Wojbor Bogacki, Artur Binczewski, Krzysztof Turza, Poznan Supercomputing and Networking Center; Vincenzo Capone, Tryfon Chiotis, Guy Roberts, Domenico Vicinanza, GÉANT VERENIGING; Harald Schnatz, Tara Cubel Liebisch, Physikalisch-Technische Bundesanstalt; Paul-Eric Pottie, Philip Tuckey, LNE-SYRTE, Observatoire de Paris, PSL Research University, CNRS, Sorbonne Universités, UPMC; Davide Calonico, Cecilia Clivati, Istituto Nazionale di Ricerca Metrologica; Lada Altmannova, Vladimir Smotlacha, Radek Velc, Rudolf Vohnout, Josef Vojtech, CESNET; Ronald Holzwarth, Benjamin Sprenger, Menlo Systems; Ondrej Cíp, Lenka Pravdová, Simon Rerucha, Institute of Scientific Instruments of the CAS, v.v.i. (ISI); Javier Díaz Alonso, Eduardo Ros Vidal, University of Granada; Benoit Rat, Orolia; Jan Kodet, Ulrich Schreiber, Technical University of Munich; Jürgen Kusche, Dieter Meschede, Stefan Schröder, Simon Stellmer, Rheinische Friedrich-Wilhelms-Universität Bonn; Pawel Nogas, Robert Urbaniak, Piktime Systems sp. z o.o.; Przemyslaw Krehlik, Lukasz Sliwczynski, AGH University of Science and Technology; Anne Amy-Klein, Christian Chardonnet, LPL, Université Sorbonne Paris Nord, CNRS; Nicolas Quintin, Réseau National de Télécommunications pour la Technologie, l'Enseignement et la Recherche; Alwyn Seeds, University College London; Bruno Desruelle, Jean Lautier-Gaud, Vincent Ménoret, Martin Rabault, iXblue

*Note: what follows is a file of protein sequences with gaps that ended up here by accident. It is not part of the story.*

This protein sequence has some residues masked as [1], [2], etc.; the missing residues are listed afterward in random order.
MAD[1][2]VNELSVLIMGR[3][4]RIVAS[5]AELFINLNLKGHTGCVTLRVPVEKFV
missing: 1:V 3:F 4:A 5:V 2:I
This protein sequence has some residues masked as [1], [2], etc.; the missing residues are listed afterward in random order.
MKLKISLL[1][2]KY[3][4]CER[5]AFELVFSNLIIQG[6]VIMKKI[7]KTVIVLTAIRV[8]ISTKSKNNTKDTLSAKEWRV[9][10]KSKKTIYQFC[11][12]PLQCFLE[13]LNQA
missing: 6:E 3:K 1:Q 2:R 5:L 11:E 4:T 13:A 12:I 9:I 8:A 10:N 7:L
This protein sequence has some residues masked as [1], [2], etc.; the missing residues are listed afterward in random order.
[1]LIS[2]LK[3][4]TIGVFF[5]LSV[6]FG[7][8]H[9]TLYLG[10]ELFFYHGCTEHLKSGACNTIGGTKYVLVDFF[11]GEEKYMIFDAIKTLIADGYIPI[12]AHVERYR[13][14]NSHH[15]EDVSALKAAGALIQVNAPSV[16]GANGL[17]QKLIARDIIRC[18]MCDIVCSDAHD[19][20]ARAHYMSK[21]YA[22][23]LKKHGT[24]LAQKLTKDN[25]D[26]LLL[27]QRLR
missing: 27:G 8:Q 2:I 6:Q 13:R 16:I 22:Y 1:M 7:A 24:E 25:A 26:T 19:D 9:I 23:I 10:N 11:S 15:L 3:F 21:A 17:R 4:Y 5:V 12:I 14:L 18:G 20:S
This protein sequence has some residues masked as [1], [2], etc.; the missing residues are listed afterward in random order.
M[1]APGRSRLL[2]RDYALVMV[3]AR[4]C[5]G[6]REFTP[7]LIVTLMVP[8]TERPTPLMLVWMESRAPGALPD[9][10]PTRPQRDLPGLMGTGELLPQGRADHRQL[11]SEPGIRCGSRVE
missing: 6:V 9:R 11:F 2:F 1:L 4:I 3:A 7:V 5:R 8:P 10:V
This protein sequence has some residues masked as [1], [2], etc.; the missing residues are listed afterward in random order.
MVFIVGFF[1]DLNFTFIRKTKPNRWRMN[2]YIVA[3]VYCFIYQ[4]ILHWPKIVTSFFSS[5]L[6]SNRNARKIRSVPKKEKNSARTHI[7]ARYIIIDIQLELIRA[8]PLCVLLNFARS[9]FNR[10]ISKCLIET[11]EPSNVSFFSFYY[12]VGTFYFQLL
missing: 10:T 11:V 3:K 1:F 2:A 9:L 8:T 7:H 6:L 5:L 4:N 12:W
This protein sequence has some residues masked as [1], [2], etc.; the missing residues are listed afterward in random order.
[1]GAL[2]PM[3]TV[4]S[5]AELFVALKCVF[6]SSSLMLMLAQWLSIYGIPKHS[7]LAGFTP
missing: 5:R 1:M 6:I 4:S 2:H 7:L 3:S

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Long-distance time and frequency transfer methods based on optical fibre links have evolved rapidly in recent years, demonstrating excellent performance for frequency transfer and considerable promise for accurate time transfer. Optical fibre links are attractive both for very high-performance applications such as optical clock comparisons, basic research or relativistic geodesy, but also for many industrial and societal applications, and they complement and offer an alternative to radio- and satellite-based methods. Currently, national time and frequency dissemination networks are being developed in many countries. International connections are also being established. However, there is no coherent Pan-European time and frequency dissemination network, which would connect national networks and provide different services based on time and frequency for a wide range of users. The aim of the CLONETS-DS project is to fill this gap. The CLONETS-DS is a research and innovation action funded by the European Union and intended to facilitate the vision of a sustainable, pan-European optical fibre network for precise time and frequency reference dissemination, by bringing together expertise from national metrology institutes (NMI), academic groups and research infrastructures (RI), research and education networks at the national and European level (NREN, GÉANT) and innovative high-tech small and medium enterprises (SME). The proposed project aims to establish a pan-European time and frequency reference system as a European Research Infrastructure, which serves the European science community. It is based on transmitting ultra precise time and frequency information via optical fiber. Based on this information, it will be possible to deliver a range of services to end users. The CLONETS-DS project has identified the five main sciense cases: Science Case 1: Fundamental Science • Improvement of optical clocks • Precision spectroscopy to search for beyond standard model (BSM) physics • Re-definition of the SI unit second Science Case 2: Quantum Technologies • Improvement of real-world QKD • Development of new protocols • Entanglement distribution beyond QKD Science Case 3: Earth Observation / Geodesy • Height system unification • Satellite gravity mission validation • Geodetic network consistency Science Case 4: Astronomy • Radio interferometry and VLBI in astronomy • Laser ranging • Pulsar timing Science Case 5: Telecommunication and Networks / Position, Navigation, Synchronization, and Timing • Optical timescales • Position, navigation & timing, PNT • Resilience for GNSS • Supervision of telecommunication networks and synchronization (5G or 6G) The proposed project builds on several projects of the European metrology research programmes such as NEAT-FT, OFTEN and TiFOON, the former GN3+ project ICOF, the novel work package 6, Optical Time and Frequency Network (OTFN), of the GN4-3 project of GÉANT and its direct precursor project CLONETS. We now go far beyond previous efforts by designing a sustainable, pan-European, ultra-precise time-and-frequency reference-system available to the European research community. This newly designed European Research Infrastructure will consider user needs, architecture requirements, engineering models and roadmaps, and will develop a sustainability model for the future service, thus strengthening the European research area. The CLONETS-DS project envisions a ring-based topology of a T&F dissemination network. The first ring will connect Germany, the UK, France, Austria, the Czech Republic and Poland. The Second Ring will share routes with the first ring by France, Germany and Austria, additionally connecting Croatia, Slovenia, Italy and Switzerland. The Third Ring will share routes with the first ring by Poland and Germany, additionally connecting Denmark, Sweden, Finland and Lithuania. Each ring will have links to at least two optical clocks operated by National Metrology Institutes (NMIs), will allow future local extensions, and will allow for linear extensions for other countries. The network will make use of already existing fiber-based national T&F infrastructure, where available, but will also need to acquire new connections. The network will be equipped with specialized equipment for the transmission of time and frequency signals. In a parallel effort we are planning to contribute to the implementation of the ESFRI (European Strategy Forum on Research Infrastructures) Roadmap. This research infrastructure will enable first class research previously not even conceivable, foster the collaboration between time and frequency stakeholders across Europe and will thereby put Europe’s research community into a leading position. In this presentation we will discuss our current understanding of the needs of European science and society for accurate time and frequency reference delivery over fibre, the currently existing infrastructure as well as different scenarios for the implementation of such a service using existing fibre infrastructure. ACKNOWLEDGEMENTS This project is running since October 2020 and receives funding from the European Union’s Horizon 2020 research and innovation programme under Grant Agreement No. 951886 (CLONETS-DS).